Guillaume: Okay. Well, that’s pretty good coverage is some interesting techniques here that you have for recruitment applications on your website, the past newsletters, and so on.

Robert: Yeah. So my point though with Jay Abraham is that you need the Parthenon approach instead of the diving board approach. A lot of people like LinkedIn and online job funnels or whatever online job posting. Like, how can we build email lists? How can we send email newsletters? What’s the referral fee that you’re willing to give a current team member if somebody comes on board stays 90 days, six months, 12 months, have you paid three grants in the last 12 months to some of the first team members? There’s job fairs, internship programs, Coop programs, speaking at universities, and so how can we identify 12 different ways to find talent and then run engines constantly? And so there’s this view of this philosophy of 24/7 recruitment. And so we always have room for a player, always hiring for every position as we build the funnel.

One of our biggest things is that our email lists are our biggest asset when it comes to recruitment. When I’m looking to fill a position, I want to be able to send directly to an inbox not go through Indeed, or whatever zip recruiter list goes on. Because those folks keep the applicant information inside their office. Only once they get further down the line, do you get access to their email address, because they understand the value of the email address. So what I want to do for myself and our clients is build a recruitment database just for us. And then think about it over a five to seven year timeframe. Because everybody overestimates what they can do in a year and underestimate what they can do in a decade. Like, what can we do in the next seven to 10 years in terms of how big your email is? If we start thinking that way we can have a healthy database.

Guillaume: Really interesting. Yeah, I have not heard of many companies like our size and your size that have this in place, it tends to be a technique that you’ll see at very large companies who have a marketing department and do marketing for recruitment and all that. Thanks for sharing those tips and those little nuggets there. Anything else that you have in mind about finding good talents?

Robert: You’ve got to be real. I think a lot of times, core values just got to be real.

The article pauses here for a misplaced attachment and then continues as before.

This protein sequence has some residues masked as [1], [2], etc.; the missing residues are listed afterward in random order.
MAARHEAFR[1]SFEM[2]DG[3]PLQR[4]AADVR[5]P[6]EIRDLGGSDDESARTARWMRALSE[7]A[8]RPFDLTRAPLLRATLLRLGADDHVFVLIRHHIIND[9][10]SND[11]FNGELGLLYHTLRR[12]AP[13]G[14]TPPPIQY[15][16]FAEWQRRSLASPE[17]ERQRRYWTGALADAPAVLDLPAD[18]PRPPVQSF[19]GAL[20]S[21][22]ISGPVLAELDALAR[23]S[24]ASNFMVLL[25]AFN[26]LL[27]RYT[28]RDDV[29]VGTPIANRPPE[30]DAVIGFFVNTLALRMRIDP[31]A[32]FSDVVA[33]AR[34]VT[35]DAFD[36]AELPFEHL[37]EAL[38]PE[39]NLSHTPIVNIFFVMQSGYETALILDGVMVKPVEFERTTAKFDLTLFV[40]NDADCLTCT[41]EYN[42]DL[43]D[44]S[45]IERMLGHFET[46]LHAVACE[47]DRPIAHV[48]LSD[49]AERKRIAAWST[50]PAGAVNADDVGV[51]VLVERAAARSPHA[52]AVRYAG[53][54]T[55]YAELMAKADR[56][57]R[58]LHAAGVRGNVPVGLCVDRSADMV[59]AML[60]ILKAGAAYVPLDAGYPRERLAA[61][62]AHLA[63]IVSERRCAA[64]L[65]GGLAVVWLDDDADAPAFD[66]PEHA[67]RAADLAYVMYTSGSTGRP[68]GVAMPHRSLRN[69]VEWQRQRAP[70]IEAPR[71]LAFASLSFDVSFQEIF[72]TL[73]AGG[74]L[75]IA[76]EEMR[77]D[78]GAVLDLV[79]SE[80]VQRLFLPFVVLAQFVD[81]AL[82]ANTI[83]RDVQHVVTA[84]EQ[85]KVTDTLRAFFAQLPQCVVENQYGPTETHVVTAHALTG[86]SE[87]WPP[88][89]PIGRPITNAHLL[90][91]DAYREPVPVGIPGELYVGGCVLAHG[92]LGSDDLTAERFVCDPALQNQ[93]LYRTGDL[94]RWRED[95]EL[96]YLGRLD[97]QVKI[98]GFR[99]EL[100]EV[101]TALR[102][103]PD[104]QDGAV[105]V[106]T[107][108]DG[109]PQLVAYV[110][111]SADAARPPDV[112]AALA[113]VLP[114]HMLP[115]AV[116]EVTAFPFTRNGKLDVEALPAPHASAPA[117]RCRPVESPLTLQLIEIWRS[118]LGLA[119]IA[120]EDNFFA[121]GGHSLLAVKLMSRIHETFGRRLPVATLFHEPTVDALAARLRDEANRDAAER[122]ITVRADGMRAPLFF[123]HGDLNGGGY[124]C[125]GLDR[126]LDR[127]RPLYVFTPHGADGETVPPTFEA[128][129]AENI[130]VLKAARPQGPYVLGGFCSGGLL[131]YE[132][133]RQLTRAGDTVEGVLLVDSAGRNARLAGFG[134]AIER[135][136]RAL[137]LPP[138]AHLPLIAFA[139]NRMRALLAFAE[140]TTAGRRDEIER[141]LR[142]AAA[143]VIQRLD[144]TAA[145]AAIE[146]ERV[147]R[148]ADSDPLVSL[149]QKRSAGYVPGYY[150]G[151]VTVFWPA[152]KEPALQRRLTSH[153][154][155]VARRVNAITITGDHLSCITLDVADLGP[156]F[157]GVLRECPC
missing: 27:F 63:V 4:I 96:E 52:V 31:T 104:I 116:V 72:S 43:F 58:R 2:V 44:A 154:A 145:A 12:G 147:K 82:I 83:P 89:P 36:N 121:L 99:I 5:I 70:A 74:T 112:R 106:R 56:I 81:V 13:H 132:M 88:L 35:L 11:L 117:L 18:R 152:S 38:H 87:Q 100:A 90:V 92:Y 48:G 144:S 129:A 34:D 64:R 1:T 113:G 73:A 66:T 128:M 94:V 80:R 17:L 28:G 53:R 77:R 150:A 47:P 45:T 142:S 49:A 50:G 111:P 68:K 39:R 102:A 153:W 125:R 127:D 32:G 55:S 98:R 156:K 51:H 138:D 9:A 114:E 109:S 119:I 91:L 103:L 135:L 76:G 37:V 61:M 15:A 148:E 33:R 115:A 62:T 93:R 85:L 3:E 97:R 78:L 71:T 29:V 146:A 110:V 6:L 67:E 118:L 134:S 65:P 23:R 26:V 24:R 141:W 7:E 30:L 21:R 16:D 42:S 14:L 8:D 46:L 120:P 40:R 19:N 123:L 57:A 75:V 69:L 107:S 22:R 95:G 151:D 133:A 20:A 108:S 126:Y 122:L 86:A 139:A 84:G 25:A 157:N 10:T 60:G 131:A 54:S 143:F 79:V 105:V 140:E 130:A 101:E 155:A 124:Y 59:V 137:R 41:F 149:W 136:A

Guillaume: Yeah. Too high a reward part of the item.

Robert: Yeah. Sometimes they’re altruistic, quality, integrity, and trust makes them meaningless. Having them be more authentic is easier to live by. And the other thing is like, a lot of people don’t necessarily have a very strong vision of what they want to accomplish or what they want to create. So it makes it difficult for someone to figure out what to help you with. Like when we talk about entrepreneurship and helping entrepreneurs, because they’re the ones that pass on line, hire families through economies locally, sponsor soccer teams. There’s a bunch of folks that hear that stuff and they go, I want to help entrepreneurs too. So the visioning helps attract people that believe in that idea.

Our purpose is empowering leaders to strengthen communities. There’s too many people waiting for someone else to do it. You know, who are they, they should do that. Like there’s some other person out there to fix our problems, the more leaders get more involved in our communities through giving back for getting involved. So we believe in a leadership community and helping and supporting our entrepreneurs. You layer that stuff together and people start to get excited if they believe in that stuff. And other people go, I don’t want anything to do with that, I just want to get paid and have my Cadillac for 30 years, who cares? They’re not going to be attracted to what we’re trying to do. And so I think the more we can get real with the detonators created, the more we can find some folks along.

Guillaume: Yeah, and then you have way better retention of staff, because their personal desires and values align with what you’re offering.

Robert: Yeah. That is a really cool note that you just layered on top of that. I really believe there is I in a team. Teams are made up of individuals. So I think we have to go the way of the dodo bird, like, you need to park your individual goals and desires so that we can be a team that goes accomplish this. We’ve got to embrace your individual desires and make sure they line up with what we’re trying to do. If they don’t it’s going to go sideways anyway. I don’t know if you have ever heard of Coach K. He was in the NCAA, one of the winningest coaches in history. He was tasked to coach the US Olympic basketball team. And they had like LeBron James and Kobe Bryant, all the biggest names. And when they were getting there one of the coaches said, you have to park your egos in the door. Coach K was like, no, bring your egos. Bring them, we recruited you. Like bring it all in. Let’s figure out how to make it all work together if we all want to accomplish the same thing, which is the goal. So let’s just be realistic in who we are. And then make sure we line up the individual goals we’re trying to recruit.

Guillaume: Yeah, in his case he knows he’s working with big egos and is trying to leverage that. But then you have other sportsmen like Wayne Gretzky who don’t have a publicly-facing face, and a large ego but has a crazy dream. So he will be dreaming incredibly hard and achieving world class or the greatest thing ever, which to some degree, I guess, is ego driven as well. But then there’s no ego in the room. So to me, that is an even higher level of sportsmen.

Robert: Oh, yeah. Well, I mean, you’re Canadian. So yeah, go Gretzky.

Guillaume: Okay. Awesome. So we’re coming on top of the hour. Anything else you’d like to cover before we conclude?

Robert: Oh, yeah, I just think this was awesome. You’re doing this to help people out, serving the community. We’re trying to figure out e-commerce. Thanks for having me on the show.

Guillaume: Well, thank you, Robert. If people want to get in touch with you, what’s the best way?

Robert: You can hit me up on LinkedIn. You can look up Robert Murray. I should be at the top of the list or if you want to email me directly is, [email protected]. You can google our website or Google our company Intrigue Media. Yeah, if you want to get in touch as far as that, it’s Instagram Robert Murray, you can find me there.

Guillaume: Awesome. Well, thank you for being here today, Robert.

Robert: Thanks a lot.